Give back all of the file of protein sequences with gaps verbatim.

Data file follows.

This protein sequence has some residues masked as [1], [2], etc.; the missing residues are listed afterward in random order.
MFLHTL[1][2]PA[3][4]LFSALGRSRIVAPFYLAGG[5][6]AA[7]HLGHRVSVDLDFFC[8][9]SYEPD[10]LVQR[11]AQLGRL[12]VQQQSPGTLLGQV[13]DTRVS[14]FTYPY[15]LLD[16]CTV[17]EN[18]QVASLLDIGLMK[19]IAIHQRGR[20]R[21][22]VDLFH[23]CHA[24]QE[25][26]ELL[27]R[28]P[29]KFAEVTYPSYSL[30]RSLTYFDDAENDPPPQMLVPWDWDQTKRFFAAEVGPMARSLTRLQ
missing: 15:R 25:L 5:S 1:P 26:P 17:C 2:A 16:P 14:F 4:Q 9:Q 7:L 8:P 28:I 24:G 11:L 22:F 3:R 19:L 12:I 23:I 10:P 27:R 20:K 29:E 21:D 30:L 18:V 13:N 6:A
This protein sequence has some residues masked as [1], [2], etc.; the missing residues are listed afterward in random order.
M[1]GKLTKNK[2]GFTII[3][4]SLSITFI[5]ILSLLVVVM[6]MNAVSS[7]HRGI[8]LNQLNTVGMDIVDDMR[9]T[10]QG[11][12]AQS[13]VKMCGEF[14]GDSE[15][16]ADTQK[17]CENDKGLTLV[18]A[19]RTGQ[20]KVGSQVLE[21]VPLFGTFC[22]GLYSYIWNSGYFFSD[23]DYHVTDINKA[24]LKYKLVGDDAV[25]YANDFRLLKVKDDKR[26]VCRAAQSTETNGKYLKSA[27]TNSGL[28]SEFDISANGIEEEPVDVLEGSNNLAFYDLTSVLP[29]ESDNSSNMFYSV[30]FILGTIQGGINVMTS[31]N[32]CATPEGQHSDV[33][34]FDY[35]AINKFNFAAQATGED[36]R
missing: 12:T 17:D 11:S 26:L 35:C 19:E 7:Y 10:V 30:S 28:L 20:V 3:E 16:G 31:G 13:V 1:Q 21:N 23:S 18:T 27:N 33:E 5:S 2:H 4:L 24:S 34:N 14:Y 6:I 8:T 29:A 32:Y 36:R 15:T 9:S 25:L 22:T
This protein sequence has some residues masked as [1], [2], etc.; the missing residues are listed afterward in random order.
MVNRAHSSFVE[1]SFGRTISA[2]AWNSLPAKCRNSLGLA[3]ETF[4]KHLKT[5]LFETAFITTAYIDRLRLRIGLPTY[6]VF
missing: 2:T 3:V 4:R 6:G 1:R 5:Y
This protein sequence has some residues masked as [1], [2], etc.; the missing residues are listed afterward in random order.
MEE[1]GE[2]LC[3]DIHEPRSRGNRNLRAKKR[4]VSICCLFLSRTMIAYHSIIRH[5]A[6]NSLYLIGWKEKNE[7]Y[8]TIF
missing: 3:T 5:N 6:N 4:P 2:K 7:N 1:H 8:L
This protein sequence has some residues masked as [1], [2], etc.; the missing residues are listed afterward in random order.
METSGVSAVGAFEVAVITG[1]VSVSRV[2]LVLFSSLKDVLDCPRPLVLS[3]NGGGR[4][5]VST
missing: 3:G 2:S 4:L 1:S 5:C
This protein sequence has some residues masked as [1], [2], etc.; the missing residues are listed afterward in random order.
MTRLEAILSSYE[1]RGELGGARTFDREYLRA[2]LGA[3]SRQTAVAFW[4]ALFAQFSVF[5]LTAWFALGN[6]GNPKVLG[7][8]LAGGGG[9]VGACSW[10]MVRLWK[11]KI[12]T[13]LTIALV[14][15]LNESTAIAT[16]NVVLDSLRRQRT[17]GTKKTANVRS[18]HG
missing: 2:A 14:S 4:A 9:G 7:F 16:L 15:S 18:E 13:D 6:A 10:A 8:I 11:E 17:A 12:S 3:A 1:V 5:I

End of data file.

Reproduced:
This protein sequence has some residues masked as [1], [2], etc.; the missing residues are listed afterward in random order.
MFLHTL[1][2]PA[3][4]LFSALGRSRIVAPFYLAGG[5][6]AA[7]HLGHRVSVDLDFFC[8][9]SYEPD[10]LVQR[11]AQLGRL[12]VQQQSPGTLLGQV[13]DTRVS[14]FTYPY[15]LLD[16]CTV[17]EN[18]QVASLLDIGLMK[19]IAIHQRGR[20]R[21][22]VDLFH[23]CHA[24]QE[25][26]ELL[27]R[28]P[29]KFAEVTYPSYSL[30]RSLTYFDDAENDPPPQMLVPWDWDQTKRFFAAEVGPMARSLTRLQ
missing: 15:R 25:L 5:S 1:P 26:P 17:C 2:A 16:P 14:F 4:Q 9:Q 7:L 8:P 28:I 24:G 11:L 22:F 3:R 19:L 12:I 23:I 10:P 27:R 20:K 29:E 21:D 30:L 18:V 13:N 6:A
This protein sequence has some residues masked as [1], [2], etc.; the missing residues are listed afterward in random order.
M[1]GKLTKNK[2]GFTII[3][4]SLSITFI[5]ILSLLVVVM[6]MNAVSS[7]HRGI[8]LNQLNTVGMDIVDDMR[9]T[10]QG[11][12]AQS[13]VKMCGEF[14]GDSE[15][16]ADTQK[17]CENDKGLTLV[18]A[19]RTGQ[20]KVGSQVLE[21]VPLFGTFC[22]GLYSYIWNSGYFFSD[23]DYHVTDINKA[24]LKYKLVGDDAV[25]YANDFRLLKVKDDKR[26]VCRAAQSTETNGKYLKSA[27]TNSGL[28]SEFDISANGIEEEPVDVLEGSNNLAFYDLTSVLP[29]ESDNSSNMFYSV[30]FILGTIQGGINVMTS[31]N[32]CATPEGQHSDV[33][34]FDY[35]AINKFNFAAQATGED[36]R
missing: 12:T 17:D 11:S 26:L 35:C 19:E 7:Y 10:V 30:S 28:L 20:V 3:E 16:G 31:G 13:V 1:Q 21:N 23:S 18:T 27:N 33:E 5:S 2:H 4:L 24:S 34:N 14:Y 6:I 8:T 29:A 32:Y 36:R 15:T 9:S 25:L 22:T
This protein sequence has some residues masked as [1], [2], etc.; the missing residues are listed afterward in random order.
MVNRAHSSFVE[1]SFGRTISA[2]AWNSLPAKCRNSLGLA[3]ETF[4]KHLKT[5]LFETAFITTAYIDRLRLRIGLPTY[6]VF
missing: 2:T 3:V 4:R 6:G 1:R 5:Y
This protein sequence has some residues masked as [1], [2], etc.; the missing residues are listed afterward in random order.
MEE[1]GE[2]LC[3]DIHEPRSRGNRNLRAKKR[4]VSICCLFLSRTMIAYHSIIRH[5]A[6]NSLYLIGWKEKNE[7]Y[8]TIF
missing: 3:T 5:N 6:N 4:P 2:K 7:N 1:H 8:L
This protein sequence has some residues masked as [1], [2], etc.; the missing residues are listed afterward in random order.
METSGVSAVGAFEVAVITG[1]VSVSRV[2]LVLFSSLKDVLDCPRPLVLS[3]NGGGR[4][5]VST
missing: 3:G 2:S 4:L 1:S 5:C
This protein sequence has some residues masked as [1], [2], etc.; the missing residues are listed afterward in random order.
MTRLEAILSSYE[1]RGELGGARTFDREYLRA[2]LGA[3]SRQTAVAFW[4]ALFAQFSVF[5]LTAWFALGN[6]GNPKVLG[7][8]LAGGGG[9]VGACSW[10]MVRLWK[11]KI[12]T[13]LTIALV[14][15]LNESTAIAT[16]NVVLDSLRRQRT[17]GTKKTANVRS[18]HG
missing: 2:A 14:S 4:A 9:G 7:F 16:L 15:S 18:E 13:D 6:A 10:A 8:I 11:E 17:A 12:S 3:A 1:V 5:I